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So basically i am asking is entropy conserved?

  1. Mar 31, 2004 #1
    The other day in class we were reviewing for the AP Chem test and came across a question regarding Entropy, the question was

    If you put an ice cube in a container of hot water and sealed it completely, how would the entropy and energy values change?

    I answered that Energy and Entropy would remain constant because all the energy from the water would go to the ice and all the entropy lost by the water would go to the ice.
    The correct answer was that the energy would remain constant and the entropy would increase.

    So basically i am asking is entropy conserved???
    Last edited by a moderator: Jan 7, 2014
  2. jcsd
  3. Mar 31, 2004 #2

    Doc Al

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    Staff: Mentor

    No, entropy is not conserved. In general, for a closed system, such as the sealed container in your example, the total entropy cannot decrease but can only increase (or stay the same). In this particular example, the thermal energy redistributes to maximize entropy. Once thermal equilibrium is reached, the entropy will remain constant.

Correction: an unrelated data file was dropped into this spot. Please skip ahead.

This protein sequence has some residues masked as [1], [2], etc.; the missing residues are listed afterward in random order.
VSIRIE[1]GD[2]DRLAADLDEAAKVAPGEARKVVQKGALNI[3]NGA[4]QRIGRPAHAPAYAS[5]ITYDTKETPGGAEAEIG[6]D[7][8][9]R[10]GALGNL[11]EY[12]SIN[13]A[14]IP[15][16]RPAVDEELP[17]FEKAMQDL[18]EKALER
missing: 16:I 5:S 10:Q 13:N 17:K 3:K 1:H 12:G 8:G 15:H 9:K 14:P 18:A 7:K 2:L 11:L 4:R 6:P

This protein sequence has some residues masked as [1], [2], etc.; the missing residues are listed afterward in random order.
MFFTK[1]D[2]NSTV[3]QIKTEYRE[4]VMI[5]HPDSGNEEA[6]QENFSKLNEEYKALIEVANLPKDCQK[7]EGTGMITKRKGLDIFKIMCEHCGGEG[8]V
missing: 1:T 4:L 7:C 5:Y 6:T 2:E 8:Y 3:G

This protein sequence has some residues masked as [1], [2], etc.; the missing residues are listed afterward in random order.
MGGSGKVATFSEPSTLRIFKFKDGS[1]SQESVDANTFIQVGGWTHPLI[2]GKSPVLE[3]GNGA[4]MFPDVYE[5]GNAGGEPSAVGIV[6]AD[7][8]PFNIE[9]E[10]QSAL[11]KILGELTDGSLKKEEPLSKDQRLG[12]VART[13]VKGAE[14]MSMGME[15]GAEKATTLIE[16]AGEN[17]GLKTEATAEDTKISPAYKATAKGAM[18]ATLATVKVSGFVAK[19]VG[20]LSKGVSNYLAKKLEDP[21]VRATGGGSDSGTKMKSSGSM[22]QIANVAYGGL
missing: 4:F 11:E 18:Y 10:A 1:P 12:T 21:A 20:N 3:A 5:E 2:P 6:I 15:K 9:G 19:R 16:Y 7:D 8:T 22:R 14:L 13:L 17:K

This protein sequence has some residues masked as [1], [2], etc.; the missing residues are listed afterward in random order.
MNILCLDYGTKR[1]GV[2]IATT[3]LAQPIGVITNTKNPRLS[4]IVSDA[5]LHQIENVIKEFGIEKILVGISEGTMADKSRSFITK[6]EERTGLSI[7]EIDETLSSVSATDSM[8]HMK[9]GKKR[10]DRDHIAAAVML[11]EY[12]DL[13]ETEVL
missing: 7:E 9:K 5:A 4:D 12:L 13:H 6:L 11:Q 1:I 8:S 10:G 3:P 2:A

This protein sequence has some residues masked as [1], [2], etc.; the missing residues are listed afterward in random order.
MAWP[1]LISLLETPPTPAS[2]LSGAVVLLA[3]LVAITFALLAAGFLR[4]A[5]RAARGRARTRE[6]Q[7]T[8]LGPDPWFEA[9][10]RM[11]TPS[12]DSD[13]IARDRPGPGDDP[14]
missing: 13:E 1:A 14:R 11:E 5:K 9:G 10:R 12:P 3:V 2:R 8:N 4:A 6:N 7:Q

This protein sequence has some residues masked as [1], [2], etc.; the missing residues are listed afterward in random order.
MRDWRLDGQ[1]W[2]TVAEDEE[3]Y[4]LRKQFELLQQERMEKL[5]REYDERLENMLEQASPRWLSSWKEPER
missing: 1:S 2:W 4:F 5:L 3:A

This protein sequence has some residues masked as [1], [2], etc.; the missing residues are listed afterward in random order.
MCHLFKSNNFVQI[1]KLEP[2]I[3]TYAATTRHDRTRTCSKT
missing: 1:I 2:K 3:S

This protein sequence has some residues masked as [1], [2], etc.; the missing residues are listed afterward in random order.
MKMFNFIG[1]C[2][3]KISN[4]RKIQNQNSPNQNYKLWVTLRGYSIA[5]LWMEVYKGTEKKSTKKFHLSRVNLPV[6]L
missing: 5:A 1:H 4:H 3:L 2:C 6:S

4. Mar 31, 2004 #3

    Chi Meson

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    To continue:

    there is no "conservation of entropy" law. In fact, there is the second law of thermodynamics which says, specifically, that entropy always increases.

    WE can't measure total entropy, but we can measure the change in entropy: In your hot water/ice situation, the ice is at 273 K and the water is at, let's say 350 K. THe change in entropy of the ice is found by dividing the heat that goes into it, over the temperature of the ice (+Q/T_cold). This produces an increase in entropy of the ice.

    Of couse the heat that goes into the ice comes out of the water. Let's say that there is enough water at 350 K so that the temperature stays constant. The reduction of entropy in the water = the heat that leaves the water over the temperature of the water (-Q/T_hot). Q is the same for the water and the ice, but since T_hot is greater than T_cold, the increase in entropy of the water is more than the decrease in entropy of the water.
  5. Mar 31, 2004 #4
    Thanks it makes sense now. My teacher told me to just think of entropy changes from gas to liquid to solid for the chemistry test
  6. Mar 31, 2004 #5
    Just stick with the states of matter dealing with entropy at the AP chem level.
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